'Will take some time' Germany to keep on paying out Russia as Berlin scrambles for new gas

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Western Governments have been imposing tough economic sanctions on Russia in order to de-escalate their bloody onslaught on neighbouring Ukraine. German economist Monika Schnitzer has been questioned as to why Germany is still buying their energy from Russia. Ms Schnitzer explained that Germany has been trying to become less dependent on Russian fuels by seeking alternatives.

The German economist then went on to explain that it will take some time to build the infrastructure in order for Germany to be less dependent on Russia.

BBC Business reporter SeanFarrington said: “Why is Germany still  handing over so much money to Russia for energy?”

Ms Schnitzer told Radio 4’s Today programme: “Well the problem is that Germany is really very reliant on… Or really very dependent on Russian imports.

“Of coal, of oil, and in particular of gas, while there have been strong efforts to reduce this dependency, they’re on the way.

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“It will take some time to find alternatives and to build the infrastructure, to use these alternatives.

Mr Farrington said: “But it would be possible, to pay a lot more for energy right now and move away from that.

“Have you got a figure on how much it would cost the German economy, to actually move very very quickly on this?”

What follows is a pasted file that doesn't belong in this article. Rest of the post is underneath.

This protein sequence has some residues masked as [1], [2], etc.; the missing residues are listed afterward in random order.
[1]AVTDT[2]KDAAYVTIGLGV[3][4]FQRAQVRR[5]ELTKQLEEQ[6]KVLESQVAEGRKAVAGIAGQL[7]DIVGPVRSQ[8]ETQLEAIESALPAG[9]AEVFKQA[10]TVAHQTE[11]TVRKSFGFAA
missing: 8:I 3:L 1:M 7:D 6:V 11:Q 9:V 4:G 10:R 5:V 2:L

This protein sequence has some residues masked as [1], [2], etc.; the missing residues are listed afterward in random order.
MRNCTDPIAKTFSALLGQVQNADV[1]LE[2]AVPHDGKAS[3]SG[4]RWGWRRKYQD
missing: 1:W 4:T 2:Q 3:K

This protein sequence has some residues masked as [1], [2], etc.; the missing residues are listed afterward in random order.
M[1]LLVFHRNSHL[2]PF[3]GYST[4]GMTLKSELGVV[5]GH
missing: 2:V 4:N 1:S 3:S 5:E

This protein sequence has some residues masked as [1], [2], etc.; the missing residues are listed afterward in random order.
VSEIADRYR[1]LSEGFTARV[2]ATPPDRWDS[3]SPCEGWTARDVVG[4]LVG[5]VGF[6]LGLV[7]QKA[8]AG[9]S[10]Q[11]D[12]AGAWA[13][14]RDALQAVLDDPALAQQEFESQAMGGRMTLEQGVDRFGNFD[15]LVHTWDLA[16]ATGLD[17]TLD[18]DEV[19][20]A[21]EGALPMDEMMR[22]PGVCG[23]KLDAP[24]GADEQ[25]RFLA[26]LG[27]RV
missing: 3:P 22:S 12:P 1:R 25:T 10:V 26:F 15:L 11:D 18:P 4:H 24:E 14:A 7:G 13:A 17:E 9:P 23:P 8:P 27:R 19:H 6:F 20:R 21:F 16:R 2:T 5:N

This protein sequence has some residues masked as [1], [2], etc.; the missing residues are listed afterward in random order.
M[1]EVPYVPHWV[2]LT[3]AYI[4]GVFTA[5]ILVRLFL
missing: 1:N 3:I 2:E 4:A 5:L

Ms Schnitzer added: “Well it’s really not that easy to move quickly because what you need are alternative supplies.

“And then you need the infrastructure to get it to where you need it.”

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Germany’s Finance minister Christian Lindner has faced criticism for refusing to cut all ties with Russia on the energy front.

Mr Lindner explained earlier this week that it is “not possible” for Germany to disconnect from the Russian gas supply currently, claiming that “we need some time”.

Discussing Russian energy before his talks with other European political heads in Brussels, Mr Lindner said: “It is clear we must end as quickly as possible all economic ties to Russia.

“We must plan tough sanctions, but gas cannot be substituted in the short term.

“We would inflict more damage on ourselves than on them.”

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Christian Sewing, the chief executive of Deutsche Bank has warned that if Germany stops importing gas from Russia, the country could end up entering a financial recession.

Mr Sewing said: “The situation would be even worse if imports or supplies of Russian oil and natural gas were to be halted. A significant recession in Germany would then be virtually unavoidable.”

But pushback has come from other European political leaders, Poland’s Prime Minister chimed in on Marine Le Pen’s criticisms of Germany.

Accusing Germany of not doing enough, Mr Morawiecki said: “It’s Germany that is the main roadblock on sanctions.”



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